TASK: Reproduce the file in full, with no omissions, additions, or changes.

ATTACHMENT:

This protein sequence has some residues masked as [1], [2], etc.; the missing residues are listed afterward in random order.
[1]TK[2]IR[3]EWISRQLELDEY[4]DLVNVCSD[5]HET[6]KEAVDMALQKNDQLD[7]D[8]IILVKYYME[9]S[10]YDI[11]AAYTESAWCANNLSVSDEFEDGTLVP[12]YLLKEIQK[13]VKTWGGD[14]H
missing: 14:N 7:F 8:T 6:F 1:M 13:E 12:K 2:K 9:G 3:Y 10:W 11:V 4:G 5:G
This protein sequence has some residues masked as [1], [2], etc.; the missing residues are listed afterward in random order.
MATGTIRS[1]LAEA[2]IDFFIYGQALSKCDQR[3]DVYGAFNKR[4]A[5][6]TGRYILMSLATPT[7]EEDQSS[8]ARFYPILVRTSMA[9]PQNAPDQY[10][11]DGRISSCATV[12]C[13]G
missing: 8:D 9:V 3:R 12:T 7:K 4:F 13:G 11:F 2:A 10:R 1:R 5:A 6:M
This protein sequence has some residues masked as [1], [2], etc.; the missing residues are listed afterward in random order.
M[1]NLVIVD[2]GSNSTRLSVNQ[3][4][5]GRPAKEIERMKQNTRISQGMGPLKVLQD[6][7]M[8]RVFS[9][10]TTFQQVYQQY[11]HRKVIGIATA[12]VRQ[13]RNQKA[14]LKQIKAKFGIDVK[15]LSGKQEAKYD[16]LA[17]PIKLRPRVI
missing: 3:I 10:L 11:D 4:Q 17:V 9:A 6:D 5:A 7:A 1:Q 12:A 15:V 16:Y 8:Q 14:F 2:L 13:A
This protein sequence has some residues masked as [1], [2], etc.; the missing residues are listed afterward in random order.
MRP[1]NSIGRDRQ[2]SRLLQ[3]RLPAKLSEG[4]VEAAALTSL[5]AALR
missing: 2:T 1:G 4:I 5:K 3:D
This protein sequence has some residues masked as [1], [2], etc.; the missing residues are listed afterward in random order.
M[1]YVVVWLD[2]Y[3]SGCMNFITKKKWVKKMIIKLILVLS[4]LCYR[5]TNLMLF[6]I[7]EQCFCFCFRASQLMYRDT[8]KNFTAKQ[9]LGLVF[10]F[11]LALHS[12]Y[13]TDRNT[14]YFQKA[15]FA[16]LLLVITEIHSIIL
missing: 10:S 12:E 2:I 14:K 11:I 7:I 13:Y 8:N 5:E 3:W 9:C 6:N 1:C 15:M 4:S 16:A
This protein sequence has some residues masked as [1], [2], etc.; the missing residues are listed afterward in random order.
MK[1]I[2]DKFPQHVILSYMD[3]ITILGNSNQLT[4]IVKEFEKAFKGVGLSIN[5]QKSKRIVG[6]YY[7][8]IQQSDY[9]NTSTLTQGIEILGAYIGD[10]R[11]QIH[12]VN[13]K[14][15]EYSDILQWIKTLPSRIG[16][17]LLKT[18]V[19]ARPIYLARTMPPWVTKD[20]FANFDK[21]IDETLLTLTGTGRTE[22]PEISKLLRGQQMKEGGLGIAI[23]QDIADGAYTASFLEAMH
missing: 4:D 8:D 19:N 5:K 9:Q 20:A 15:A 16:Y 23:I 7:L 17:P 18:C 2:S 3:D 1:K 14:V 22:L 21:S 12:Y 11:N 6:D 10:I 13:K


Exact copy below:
This protein sequence has some residues masked as [1], [2], etc.; the missing residues are listed afterward in random order.
[1]TK[2]IR[3]EWISRQLELDEY[4]DLVNVCSD[5]HET[6]KEAVDMALQKNDQLD[7]D[8]IILVKYYME[9]S[10]YDI[11]AAYTESAWCANNLSVSDEFEDGTLVP[12]YLLKEIQK[13]VKTWGGD[14]H
missing: 14:N 7:F 8:T 6:F 1:M 13:E 12:K 2:K 9:G 3:Y 10:W 11:V 4:G 5:G
This protein sequence has some residues masked as [1], [2], etc.; the missing residues are listed afterward in random order.
MATGTIRS[1]LAEA[2]IDFFIYGQALSKCDQR[3]DVYGAFNKR[4]A[5][6]TGRYILMSLATPT[7]EEDQSS[8]ARFYPILVRTSMA[9]PQNAPDQY[10][11]DGRISSCATV[12]C[13]G
missing: 8:D 9:V 3:R 12:T 7:K 4:F 13:G 11:F 2:A 10:R 1:R 5:A 6:M
This protein sequence has some residues masked as [1], [2], etc.; the missing residues are listed afterward in random order.
M[1]NLVIVD[2]GSNSTRLSVNQ[3][4][5]GRPAKEIERMKQNTRISQGMGPLKVLQD[6][7]M[8]RVFS[9][10]TTFQQVYQQY[11]HRKVIGIATA[12]VRQ[13]RNQKA[14]LKQIKAKFGIDVK[15]LSGKQEAKYD[16]LA[17]PIKLRPRVI
missing: 3:I 10:L 11:D 4:Q 17:V 9:A 6:D 5:A 7:A 1:Q 12:A 15:V 16:Y 8:Q 14:F 2:L 13:A
This protein sequence has some residues masked as [1], [2], etc.; the missing residues are listed afterward in random order.
MRP[1]NSIGRDRQ[2]SRLLQ[3]RLPAKLSEG[4]VEAAALTSL[5]AALR
missing: 2:T 1:G 4:I 5:K 3:D
This protein sequence has some residues masked as [1], [2], etc.; the missing residues are listed afterward in random order.
M[1]YVVVWLD[2]Y[3]SGCMNFITKKKWVKKMIIKLILVLS[4]LCYR[5]TNLMLF[6]I[7]EQCFCFCFRASQLMYRDT[8]KNFTAKQ[9]LGLVF[10]F[11]LALHS[12]Y[13]TDRNT[14]YFQKA[15]FA[16]LLLVITEIHSIIL
missing: 10:S 12:E 2:I 14:K 11:I 7:I 13:Y 8:N 5:E 3:W 9:C 6:N 1:C 15:M 4:S 16:A
This protein sequence has some residues masked as [1], [2], etc.; the missing residues are listed afterward in random order.
MK[1]I[2]DKFPQHVILSYMD[3]ITILGNSNQLT[4]IVKEFEKAFKGVGLSIN[5]QKSKRIVG[6]YY[7][8]IQQSDY[9]NTSTLTQGIEILGAYIGD[10]R[11]QIH[12]VN[13]K[14][15]EYSDILQWIKTLPSRIG[16][17]LLKT[18]V[19]ARPIYLARTMPPWVTKD[20]FANFDK[21]IDETLLTLTGTGRTE[22]PEISKLLRGQQMKEGGLGIAI[23]QDIADGAYTASFLEAMH
missing: 4:D 8:D 19:N 5:K 9:Q 20:A 15:A 16:Y 23:I 7:L 17:P 18:C 2:S 3:D 1:K 14:V 22:L 21:S 12:Y 11:N 6:D 10:I 13:K